Tuesday, July 7, 2009

The Scourge of Humidity

Sleeping in the open in the desert is usually pleasant. Even in the peak of summer, nighttime temperatures are comfortable. You need an air mattress but not a tent, because there are few mosquitoes or other pests. Most importantly, there is very little rain, and when there is, you dry out quickly.

The same cannot be said for other parts of the world, which are polluted with humidity. Humidity creates lush greenery to hide in, but the penalties are severe. In places like Britain and New England, it can become difficult to camp out for extended periods because the insidious moisture permeates everything. Not only is there condensate falling from the sky, sometimes for weeks on end, but once you get wet you might never get dry again without artificial help. High humidity breeds all sorts of insects, molds, odors, discomforts and inconveniences, and it can often lead to a dull, lethargic feeling that doesn't go away.

My simple advice, whether you are homeless or not, is to move to the desert if you can, at least as your base location. Life is easier there no matter what your resources are.

Humidity is worse than cold. At least you can bundle up against the cold. With a tent and several sleeping bags, you can be comfortable in temperatures well below freezing. Add humidity in the form of rain, snow or saturated air, and sleeping outdoors becomes much more problematic. If your clothing or bedding gets wet, its thermal value collapses and will never recover unless you actively dry out.

Humidity can also make heat unbearable. In a dry environment, when you drink plenty of fluids and your body learns how to sweat, even 110°F can feel comfortable. Jack up the humidity to 98% and temperatures as low as 80° can seem unbearable. It's not just the heat but the stickiness that's hard to take. When it's humid outside, you feel like you are never clean -- like there's a perpetual layer of slime on your skin. You don't have this feeling in the dry desert no matter how hot it gets.

In the desert, dogs don't have fleas and houses don't have termites. There is no rot or mold and rarely a mosquito, because there's no place for them to breed. Unpleasant odors are minimal. Dry food stays dry and doesn't go stale. Paper goods and clothing remain crisp, and any wet clothing dries almost instantly. You don't even need a towel when you take a shower, because you dry in minutes anyway.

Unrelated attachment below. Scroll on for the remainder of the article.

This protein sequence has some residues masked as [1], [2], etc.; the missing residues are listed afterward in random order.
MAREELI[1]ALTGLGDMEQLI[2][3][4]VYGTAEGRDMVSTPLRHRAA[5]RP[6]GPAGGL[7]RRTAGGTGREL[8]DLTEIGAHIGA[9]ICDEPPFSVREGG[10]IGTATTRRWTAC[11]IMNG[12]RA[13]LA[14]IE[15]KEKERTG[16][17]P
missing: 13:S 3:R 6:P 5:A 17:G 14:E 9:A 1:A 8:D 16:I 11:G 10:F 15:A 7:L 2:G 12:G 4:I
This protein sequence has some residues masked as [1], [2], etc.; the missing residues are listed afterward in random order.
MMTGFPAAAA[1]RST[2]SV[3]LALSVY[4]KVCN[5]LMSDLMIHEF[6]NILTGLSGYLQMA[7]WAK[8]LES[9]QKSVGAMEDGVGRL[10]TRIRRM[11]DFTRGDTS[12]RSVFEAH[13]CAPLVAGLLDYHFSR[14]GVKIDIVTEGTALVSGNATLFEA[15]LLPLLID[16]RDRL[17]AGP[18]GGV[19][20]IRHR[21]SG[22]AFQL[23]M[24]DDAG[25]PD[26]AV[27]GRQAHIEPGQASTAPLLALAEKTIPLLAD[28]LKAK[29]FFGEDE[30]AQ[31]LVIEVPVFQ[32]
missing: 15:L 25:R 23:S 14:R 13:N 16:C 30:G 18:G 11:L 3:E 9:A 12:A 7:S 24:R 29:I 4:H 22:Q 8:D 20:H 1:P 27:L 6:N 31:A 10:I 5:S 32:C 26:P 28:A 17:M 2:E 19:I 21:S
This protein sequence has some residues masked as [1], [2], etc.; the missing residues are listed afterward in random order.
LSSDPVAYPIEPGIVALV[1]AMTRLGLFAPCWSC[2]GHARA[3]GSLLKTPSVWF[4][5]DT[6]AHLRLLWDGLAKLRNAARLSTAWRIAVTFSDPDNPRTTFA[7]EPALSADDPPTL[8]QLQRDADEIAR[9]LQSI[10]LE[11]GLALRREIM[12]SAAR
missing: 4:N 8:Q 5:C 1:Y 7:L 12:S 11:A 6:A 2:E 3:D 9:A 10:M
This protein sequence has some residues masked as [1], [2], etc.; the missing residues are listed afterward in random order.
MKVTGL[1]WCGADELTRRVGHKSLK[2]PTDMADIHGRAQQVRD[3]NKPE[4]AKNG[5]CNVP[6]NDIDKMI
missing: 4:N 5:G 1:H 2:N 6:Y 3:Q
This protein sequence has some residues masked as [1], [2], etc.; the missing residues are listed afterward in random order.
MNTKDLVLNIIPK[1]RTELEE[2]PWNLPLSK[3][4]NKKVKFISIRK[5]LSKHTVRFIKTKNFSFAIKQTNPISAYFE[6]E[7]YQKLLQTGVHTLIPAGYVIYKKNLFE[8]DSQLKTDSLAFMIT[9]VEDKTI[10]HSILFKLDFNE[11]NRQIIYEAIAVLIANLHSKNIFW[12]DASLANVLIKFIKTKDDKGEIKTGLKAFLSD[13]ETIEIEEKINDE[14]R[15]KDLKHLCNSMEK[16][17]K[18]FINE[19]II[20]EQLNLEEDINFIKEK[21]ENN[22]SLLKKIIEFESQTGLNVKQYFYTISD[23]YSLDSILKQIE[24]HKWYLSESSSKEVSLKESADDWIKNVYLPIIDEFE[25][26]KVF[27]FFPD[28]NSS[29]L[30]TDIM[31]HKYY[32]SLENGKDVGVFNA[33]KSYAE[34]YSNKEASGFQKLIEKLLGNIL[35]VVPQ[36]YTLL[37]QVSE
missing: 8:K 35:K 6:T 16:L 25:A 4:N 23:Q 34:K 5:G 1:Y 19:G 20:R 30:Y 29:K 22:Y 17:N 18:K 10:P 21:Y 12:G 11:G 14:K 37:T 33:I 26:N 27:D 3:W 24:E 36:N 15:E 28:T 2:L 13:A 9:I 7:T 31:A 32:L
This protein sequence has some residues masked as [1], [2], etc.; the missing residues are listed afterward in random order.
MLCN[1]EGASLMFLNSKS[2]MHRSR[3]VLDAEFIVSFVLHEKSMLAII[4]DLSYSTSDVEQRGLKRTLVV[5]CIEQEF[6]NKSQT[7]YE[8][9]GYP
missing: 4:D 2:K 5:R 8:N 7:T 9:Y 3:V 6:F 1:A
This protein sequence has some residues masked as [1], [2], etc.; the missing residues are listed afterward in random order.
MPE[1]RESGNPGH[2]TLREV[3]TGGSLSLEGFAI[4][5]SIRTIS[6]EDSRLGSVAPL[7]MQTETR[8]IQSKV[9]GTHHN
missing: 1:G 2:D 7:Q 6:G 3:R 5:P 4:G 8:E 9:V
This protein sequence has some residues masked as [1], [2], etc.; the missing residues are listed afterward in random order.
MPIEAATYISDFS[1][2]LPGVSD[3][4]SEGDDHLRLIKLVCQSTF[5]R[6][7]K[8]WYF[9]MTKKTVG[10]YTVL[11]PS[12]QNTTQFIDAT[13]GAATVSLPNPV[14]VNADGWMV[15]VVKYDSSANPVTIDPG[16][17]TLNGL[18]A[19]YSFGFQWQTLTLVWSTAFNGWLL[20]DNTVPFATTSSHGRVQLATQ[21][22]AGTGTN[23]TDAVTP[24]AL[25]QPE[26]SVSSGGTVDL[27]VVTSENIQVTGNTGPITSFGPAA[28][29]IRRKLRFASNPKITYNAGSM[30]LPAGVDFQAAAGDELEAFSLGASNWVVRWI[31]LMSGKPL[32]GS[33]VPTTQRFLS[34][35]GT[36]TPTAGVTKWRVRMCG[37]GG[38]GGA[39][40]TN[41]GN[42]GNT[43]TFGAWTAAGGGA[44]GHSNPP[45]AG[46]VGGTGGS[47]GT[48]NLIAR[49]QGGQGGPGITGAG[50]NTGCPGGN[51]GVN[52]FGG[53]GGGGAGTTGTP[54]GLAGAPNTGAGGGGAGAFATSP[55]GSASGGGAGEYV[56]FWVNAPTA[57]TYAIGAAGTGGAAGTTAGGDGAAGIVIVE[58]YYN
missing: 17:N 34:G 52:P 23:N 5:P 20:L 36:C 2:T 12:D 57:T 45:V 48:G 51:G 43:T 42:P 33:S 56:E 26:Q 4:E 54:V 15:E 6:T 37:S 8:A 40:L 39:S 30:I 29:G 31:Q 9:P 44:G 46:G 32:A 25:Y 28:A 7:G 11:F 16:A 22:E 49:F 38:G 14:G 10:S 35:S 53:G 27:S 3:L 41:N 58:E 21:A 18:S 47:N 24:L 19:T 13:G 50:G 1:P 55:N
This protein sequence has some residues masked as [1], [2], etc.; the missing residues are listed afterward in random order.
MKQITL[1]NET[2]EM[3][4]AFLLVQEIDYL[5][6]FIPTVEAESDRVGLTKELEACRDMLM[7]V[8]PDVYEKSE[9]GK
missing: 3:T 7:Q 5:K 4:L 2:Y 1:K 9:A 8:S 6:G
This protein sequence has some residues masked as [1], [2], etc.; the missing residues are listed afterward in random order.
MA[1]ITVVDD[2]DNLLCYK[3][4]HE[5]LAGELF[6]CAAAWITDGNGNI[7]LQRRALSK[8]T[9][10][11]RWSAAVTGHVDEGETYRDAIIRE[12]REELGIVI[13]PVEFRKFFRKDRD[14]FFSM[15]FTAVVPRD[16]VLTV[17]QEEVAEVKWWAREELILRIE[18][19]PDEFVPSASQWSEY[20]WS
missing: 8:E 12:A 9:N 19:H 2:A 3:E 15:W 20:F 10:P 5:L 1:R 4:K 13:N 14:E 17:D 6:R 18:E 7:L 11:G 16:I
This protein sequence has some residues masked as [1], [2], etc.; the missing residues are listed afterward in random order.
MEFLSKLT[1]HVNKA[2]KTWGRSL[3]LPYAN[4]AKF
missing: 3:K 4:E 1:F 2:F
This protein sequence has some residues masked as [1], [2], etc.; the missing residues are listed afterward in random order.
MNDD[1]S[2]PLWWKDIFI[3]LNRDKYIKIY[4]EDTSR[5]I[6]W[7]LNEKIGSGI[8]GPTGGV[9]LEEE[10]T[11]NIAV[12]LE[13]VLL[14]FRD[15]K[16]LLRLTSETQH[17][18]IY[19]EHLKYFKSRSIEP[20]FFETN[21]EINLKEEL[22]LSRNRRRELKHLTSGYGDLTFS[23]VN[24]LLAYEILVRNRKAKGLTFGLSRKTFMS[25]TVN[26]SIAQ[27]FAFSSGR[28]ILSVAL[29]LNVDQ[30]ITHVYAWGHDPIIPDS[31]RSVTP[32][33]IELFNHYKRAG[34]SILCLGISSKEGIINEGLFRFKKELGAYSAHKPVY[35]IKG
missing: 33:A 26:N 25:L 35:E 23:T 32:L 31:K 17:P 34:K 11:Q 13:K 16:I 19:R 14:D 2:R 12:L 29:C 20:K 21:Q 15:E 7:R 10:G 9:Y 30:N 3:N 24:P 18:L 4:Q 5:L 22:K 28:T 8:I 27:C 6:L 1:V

I just don't see why people willingly live in humid areas. London or Boston are interesting to visit during the 2 days out of 10 when the weather is benign, but after a couple of days of the usual shit, you just want out. Even Hawaii and the Caribbean, which seem like Paradise from afar, may be so cursed with wet (especially on the windward side of islands) that they're suitable only for vacations, not for real life.

You can travel and camp in humid areas--I do it all the time.--but you always have to have a backup plan. If you get rained out, bugged up or sogged in, what are you going to do? Even if you camp successfully for a few days, you will probably need some time in conventional lodging like a motel to clean up and dry out.

Sleeping in a car is probably the best way to "camp" in humid areas. At least you're protected from the worst of the rain, and you can crank the heater while driving to dry out your rig. Your only vulnerability is when you open a window for ventilation at night. Then the rain and mosquitoes can intrude, and you have to try mosquito netting or plastic sheeting to keep them out.

One the whole, though, humidity isn't wholesome and should be avoided. The Mediterranean climate that is the "cradle of civilization" (Rome, Greece, Hollywood, etc.) is dry enough. Near the Mediterranean itself, most people still live without heat or air conditioning, open to the outside air. There's hardly any distinction between "inside" and "outside" because there doesn't need to be. Humidity only became an issue when civilization started inexplicably moving north, to dreary places like England and Germany. That's when protection from the elements became a must.

If you are smart, you'll do the reverse migration: back to warm and dry climates where every day isn't a struggle. If you like shoveling snow and scraping off mold, by all means do it. If you would rather live easily, simply and cheaply, then head for the dry!

Also see: Things You Don't Need: Snow

©2009, Glenn Campbell, PO Box 30303, Las Vegas, NV 89173.
Released from suburban Boston (in the rain).
You are welcome to comment on this entry below.

1 comment:

  1. It is humid in Oklahoma but I would never move to the left coast. I lived on the high plains of New Mexico 1982-1988. I loved the climate there and know where you're coming from.